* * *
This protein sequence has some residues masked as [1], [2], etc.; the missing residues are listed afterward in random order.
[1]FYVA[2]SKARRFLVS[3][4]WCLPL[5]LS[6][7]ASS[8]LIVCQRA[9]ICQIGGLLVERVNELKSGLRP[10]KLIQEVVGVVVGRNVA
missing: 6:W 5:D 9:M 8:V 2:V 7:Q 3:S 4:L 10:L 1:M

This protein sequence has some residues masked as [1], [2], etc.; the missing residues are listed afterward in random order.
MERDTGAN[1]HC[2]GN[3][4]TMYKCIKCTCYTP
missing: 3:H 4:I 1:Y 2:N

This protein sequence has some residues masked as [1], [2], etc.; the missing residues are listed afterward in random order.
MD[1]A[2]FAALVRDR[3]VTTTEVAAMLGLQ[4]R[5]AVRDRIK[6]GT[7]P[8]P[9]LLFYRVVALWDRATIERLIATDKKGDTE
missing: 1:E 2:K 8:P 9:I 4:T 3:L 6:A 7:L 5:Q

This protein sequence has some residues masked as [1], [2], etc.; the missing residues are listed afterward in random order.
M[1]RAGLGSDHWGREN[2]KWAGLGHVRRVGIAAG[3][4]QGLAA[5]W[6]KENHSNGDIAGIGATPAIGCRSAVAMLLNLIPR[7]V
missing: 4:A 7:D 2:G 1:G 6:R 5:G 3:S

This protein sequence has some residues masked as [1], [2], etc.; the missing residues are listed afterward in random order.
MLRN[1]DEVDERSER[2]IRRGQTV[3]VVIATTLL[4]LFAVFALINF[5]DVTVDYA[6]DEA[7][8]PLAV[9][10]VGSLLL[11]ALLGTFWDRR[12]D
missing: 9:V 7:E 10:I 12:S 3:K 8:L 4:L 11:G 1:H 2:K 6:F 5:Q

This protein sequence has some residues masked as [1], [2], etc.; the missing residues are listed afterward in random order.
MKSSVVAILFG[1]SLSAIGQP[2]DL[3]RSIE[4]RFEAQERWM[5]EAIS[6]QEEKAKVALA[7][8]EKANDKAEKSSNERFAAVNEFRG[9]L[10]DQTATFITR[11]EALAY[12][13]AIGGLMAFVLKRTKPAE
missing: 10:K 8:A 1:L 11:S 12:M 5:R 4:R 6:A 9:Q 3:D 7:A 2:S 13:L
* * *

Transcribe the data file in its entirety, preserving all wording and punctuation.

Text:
This protein sequence has some residues masked as [1], [2], etc.; the missing residues are listed afterward in random order.
[1]FYVA[2]SKARRFLVS[3][4]WCLPL[5]LS[6][7]ASS[8]LIVCQRA[9]ICQIGGLLVERVNELKSGLRP[10]KLIQEVVGVVVGRNVA
missing: 6:W 5:D 9:M 8:V 2:V 7:Q 3:S 4:L 10:L 1:M

This protein sequence has some residues masked as [1], [2], etc.; the missing residues are listed afterward in random order.
MERDTGAN[1]HC[2]GN[3][4]TMYKCIKCTCYTP
missing: 3:H 4:I 1:Y 2:N

This protein sequence has some residues masked as [1], [2], etc.; the missing residues are listed afterward in random order.
MD[1]A[2]FAALVRDR[3]VTTTEVAAMLGLQ[4]R[5]AVRDRIK[6]GT[7]P[8]P[9]LLFYRVVALWDRATIERLIATDKKGDTE
missing: 1:E 2:K 8:P 9:I 4:T 3:L 6:A 7:L 5:Q

This protein sequence has some residues masked as [1], [2], etc.; the missing residues are listed afterward in random order.
M[1]RAGLGSDHWGREN[2]KWAGLGHVRRVGIAAG[3][4]QGLAA[5]W[6]KENHSNGDIAGIGATPAIGCRSAVAMLLNLIPR[7]V
missing: 4:A 7:D 2:G 1:G 6:R 5:G 3:S

This protein sequence has some residues masked as [1], [2], etc.; the missing residues are listed afterward in random order.
MLRN[1]DEVDERSER[2]IRRGQTV[3]VVIATTLL[4]LFAVFALINF[5]DVTVDYA[6]DEA[7][8]PLAV[9][10]VGSLLL[11]ALLGTFWDRR[12]D
missing: 9:V 7:E 10:I 12:S 3:K 8:L 4:L 11:G 1:H 2:K 6:F 5:Q

This protein sequence has some residues masked as [1], [2], etc.; the missing residues are listed afterward in random order.
MKSSVVAILFG[1]SLSAIGQP[2]DL[3]RSIE[4]RFEAQERWM[5]EAIS[6]QEEKAKVALA[7][8]EKANDKAEKSSNERFAAVNEFRG[9]L[10]DQTATFITR[11]EALAY[12][13]AIGGLMAFVLKRTKPAE
missing: 10:K 8:A 1:L 11:S 12:M 5:R 4:R 6:A 9:Q 3:D 7:A 2:S 13:L